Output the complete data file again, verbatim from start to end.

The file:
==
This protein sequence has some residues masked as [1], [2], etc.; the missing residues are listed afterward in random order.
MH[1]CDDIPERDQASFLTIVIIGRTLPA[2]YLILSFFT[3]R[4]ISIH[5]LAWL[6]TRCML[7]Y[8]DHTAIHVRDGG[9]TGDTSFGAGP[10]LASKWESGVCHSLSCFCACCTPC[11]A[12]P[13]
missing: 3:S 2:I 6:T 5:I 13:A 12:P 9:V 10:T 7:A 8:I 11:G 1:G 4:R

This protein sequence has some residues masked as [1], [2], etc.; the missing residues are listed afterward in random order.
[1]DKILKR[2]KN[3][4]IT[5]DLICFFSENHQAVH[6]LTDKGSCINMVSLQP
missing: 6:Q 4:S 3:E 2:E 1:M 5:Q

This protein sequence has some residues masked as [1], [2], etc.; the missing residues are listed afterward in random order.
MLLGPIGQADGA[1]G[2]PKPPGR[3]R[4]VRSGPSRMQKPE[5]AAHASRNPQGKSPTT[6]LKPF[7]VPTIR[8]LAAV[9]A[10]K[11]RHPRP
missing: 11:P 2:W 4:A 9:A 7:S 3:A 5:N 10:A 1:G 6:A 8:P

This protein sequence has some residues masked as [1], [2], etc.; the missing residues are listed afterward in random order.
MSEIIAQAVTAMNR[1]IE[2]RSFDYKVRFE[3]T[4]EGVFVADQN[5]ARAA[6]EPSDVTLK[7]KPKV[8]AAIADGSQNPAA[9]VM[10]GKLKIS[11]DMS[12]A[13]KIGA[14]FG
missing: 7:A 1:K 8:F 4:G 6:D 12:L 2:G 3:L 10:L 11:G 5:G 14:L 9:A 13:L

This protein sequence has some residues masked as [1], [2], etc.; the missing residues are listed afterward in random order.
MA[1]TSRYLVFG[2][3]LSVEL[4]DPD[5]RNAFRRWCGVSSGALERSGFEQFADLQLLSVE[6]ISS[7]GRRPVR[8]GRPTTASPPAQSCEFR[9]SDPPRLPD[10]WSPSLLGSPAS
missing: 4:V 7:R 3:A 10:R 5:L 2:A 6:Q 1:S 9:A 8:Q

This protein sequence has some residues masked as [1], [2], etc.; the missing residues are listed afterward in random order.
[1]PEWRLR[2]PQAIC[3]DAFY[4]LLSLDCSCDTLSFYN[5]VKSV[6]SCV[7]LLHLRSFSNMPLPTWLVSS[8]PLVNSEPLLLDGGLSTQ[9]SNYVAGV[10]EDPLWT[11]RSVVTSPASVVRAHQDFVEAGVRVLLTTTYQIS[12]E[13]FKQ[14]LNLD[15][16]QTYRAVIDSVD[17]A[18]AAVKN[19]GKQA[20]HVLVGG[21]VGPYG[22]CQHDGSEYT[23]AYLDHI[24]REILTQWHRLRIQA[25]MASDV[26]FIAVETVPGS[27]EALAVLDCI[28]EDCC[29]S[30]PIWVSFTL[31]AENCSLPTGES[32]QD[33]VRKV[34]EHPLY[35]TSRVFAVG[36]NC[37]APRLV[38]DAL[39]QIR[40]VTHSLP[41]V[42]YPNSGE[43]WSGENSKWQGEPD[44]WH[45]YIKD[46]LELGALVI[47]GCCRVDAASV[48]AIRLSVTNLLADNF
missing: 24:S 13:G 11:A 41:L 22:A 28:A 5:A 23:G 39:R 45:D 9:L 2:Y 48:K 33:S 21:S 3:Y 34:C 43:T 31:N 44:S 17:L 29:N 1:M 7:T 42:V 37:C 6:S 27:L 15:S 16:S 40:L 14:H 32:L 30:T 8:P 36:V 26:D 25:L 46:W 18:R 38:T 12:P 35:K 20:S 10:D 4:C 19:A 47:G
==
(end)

This protein sequence has some residues masked as [1], [2], etc.; the missing residues are listed afterward in random order.
MH[1]CDDIPERDQASFLTIVIIGRTLPA[2]YLILSFFT[3]R[4]ISIH[5]LAWL[6]TRCML[7]Y[8]DHTAIHVRDGG[9]TGDTSFGAGP[10]LASKWESGVCHSLSCFCACCTPC[11]A[12]P[13]
missing: 3:S 2:I 6:T 5:I 13:A 12:P 9:V 10:T 7:A 8:I 11:G 1:G 4:R

This protein sequence has some residues masked as [1], [2], etc.; the missing residues are listed afterward in random order.
[1]DKILKR[2]KN[3][4]IT[5]DLICFFSENHQAVH[6]LTDKGSCINMVSLQP
missing: 6:Q 4:S 3:E 2:E 1:M 5:Q

This protein sequence has some residues masked as [1], [2], etc.; the missing residues are listed afterward in random order.
MLLGPIGQADGA[1]G[2]PKPPGR[3]R[4]VRSGPSRMQKPE[5]AAHASRNPQGKSPTT[6]LKPF[7]VPTIR[8]LAAV[9]A[10]K[11]RHPRP
missing: 11:P 2:W 4:A 9:A 7:S 3:A 5:N 10:A 1:G 6:A 8:P

This protein sequence has some residues masked as [1], [2], etc.; the missing residues are listed afterward in random order.
MSEIIAQAVTAMNR[1]IE[2]RSFDYKVRFE[3]T[4]EGVFVADQN[5]ARAA[6]EPSDVTLK[7]KPKV[8]AAIADGSQNPAA[9]VM[10]GKLKIS[11]DMS[12]A[13]KIGA[14]FG
missing: 7:A 1:K 8:F 4:G 6:D 12:L 2:G 3:L 10:L 11:G 5:G 14:L 9:A 13:L

This protein sequence has some residues masked as [1], [2], etc.; the missing residues are listed afterward in random order.
MA[1]TSRYLVFG[2][3]LSVEL[4]DPD[5]RNAFRRWCGVSSGALERSGFEQFADLQLLSVE[6]ISS[7]GRRPVR[8]GRPTTASPPAQSCEFR[9]SDPPRLPD[10]WSPSLLGSPAS
missing: 4:V 7:R 3:A 10:R 5:L 2:A 6:Q 1:S 9:A 8:Q

This protein sequence has some residues masked as [1], [2], etc.; the missing residues are listed afterward in random order.
[1]PEWRLR[2]PQAIC[3]DAFY[4]LLSLDCSCDTLSFYN[5]VKSV[6]SCV[7]LLHLRSFSNMPLPTWLVSS[8]PLVNSEPLLLDGGLSTQ[9]SNYVAGV[10]EDPLWT[11]RSVVTSPASVVRAHQDFVEAGVRVLLTTTYQIS[12]E[13]FKQ[14]LNLD[15][16]QTYRAVIDSVD[17]A[18]AAVKN[19]GKQA[20]HVLVGG[21]VGPYG[22]CQHDGSEYT[23]AYLDHI[24]REILTQWHRLRIQA[25]MASDV[26]FIAVETVPGS[27]EALAVLDCI[28]EDCC[29]S[30]PIWVSFTL[31]AENCSLPTGES[32]QD[33]VRKV[34]EHPLY[35]TSRVFAVG[36]NC[37]APRLV[38]DAL[39]QIR[40]VTHSLP[41]V[42]YPNSGE[43]WSGENSKWQGEPD[44]WH[45]YIKD[46]LELGALVI[47]GCCRVDAASV[48]AIRLSVTNLLADNF
missing: 24:S 13:G 11:A 41:L 22:A 28:A 5:A 23:G 39:R 45:D 9:L 2:Y 48:K 33:S 21:S 3:Y 34:C 43:T 31:N 44:S 17:L 29:N 1:M 7:T 42:V 37:C 6:S 27:L 15:S 16:S 40:L 14:H 32:L 30:T 8:P 36:V 26:D 25:L 46:W 18:R 38:T 12:P 35:K 20:S 10:D 4:C 19:A 47:G